In case you missed it (and I was away for the big event, unfortunately), there’s been a pretty major development in the travel biz here in Canada.
The folks at National Geographic, who’ve been quietly adding a TON of travel trips and excursions to their well-respected portfolio, have joined forces with Toronto-based G Adventures to offer a wide package of enticing trips to historic and unusual parts of the world under the name National Geographic Journeys with G Adventures.
It’s a pretty interesting mix, as G Adventures provides a younger, more vibrant audience than an established group like National Geographic might otherwise attract.
G Adventures president and founder Bruce Poon Tip said he’s flattered that National Geographic approached them, and not the other way around.
“They are such an iconic brand and one that is also very protective, so you can imagine how selective they are when choosing a partner to collaborate with,” he wrote in an email. “It’s important for their partners to match their values and passion for exploration and changing the world. From the very beginning it was evident that we both share the same values and commitment to tourism being a force for good.”
“We saw an opportunity offer a more accessibly priced product from an organization that offers immersive, authentic travel experiences,” National Geographic vice president of travel Lynn Cutter told me at recently at the Skift travel conference in New York. “They have a younger and more international market than National Geographic. We’ve changed all the program and reviewed and tweaked things.”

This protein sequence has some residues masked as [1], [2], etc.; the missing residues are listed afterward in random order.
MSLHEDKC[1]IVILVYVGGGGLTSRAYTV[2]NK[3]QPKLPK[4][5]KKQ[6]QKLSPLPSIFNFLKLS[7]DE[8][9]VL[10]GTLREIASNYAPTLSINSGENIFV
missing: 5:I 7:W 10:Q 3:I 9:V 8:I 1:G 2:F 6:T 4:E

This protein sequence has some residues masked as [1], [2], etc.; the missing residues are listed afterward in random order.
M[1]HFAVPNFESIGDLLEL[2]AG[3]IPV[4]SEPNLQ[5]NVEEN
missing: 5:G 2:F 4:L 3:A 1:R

“National Geographic already had a travel program but it wasn’t accessible to a large portion of the population due to its high price point,” said Poon Tip. “The new National Geographic Journeys with G Adventures lineup will change that and we have the honour of being storytellers for the National Geographic brand. Together we created the first 70 trips to the world’s most iconic destinations which will soon be available to their customers, fans and loyal followers. They combine National Geographic’s more than 125 years of global exploration, science and storytelling with the fun, authentic experiences we’re recognized for. Through our global network, National Geographic Journeys with G Adventures will also be available through every major travel agent chain in the world that we work with.
“National Geographic Journeys with G Adventures is a new vertical for both companies. It gives us a united voice to achieve some pretty exciting things through our commitment to social enterprise,” he said.
“We’ve both invested a lot of time and resources to make everything happen,” said Poon Tip. “There are new people and a lot of work behind the scenes to create a seamless brand experience that represents both companies. We don’t want to do ordinary tours so to do extraordinary things we need a commitment from both sides. Both organizations came together and collectively started thinking of the vast possibilities and as a result it changed a lot of our thinking.
I can’t help thinking that some G Adventure die-hards might worry their cherished company will change with the new affiliation. Poon Tip said it’s not an issue.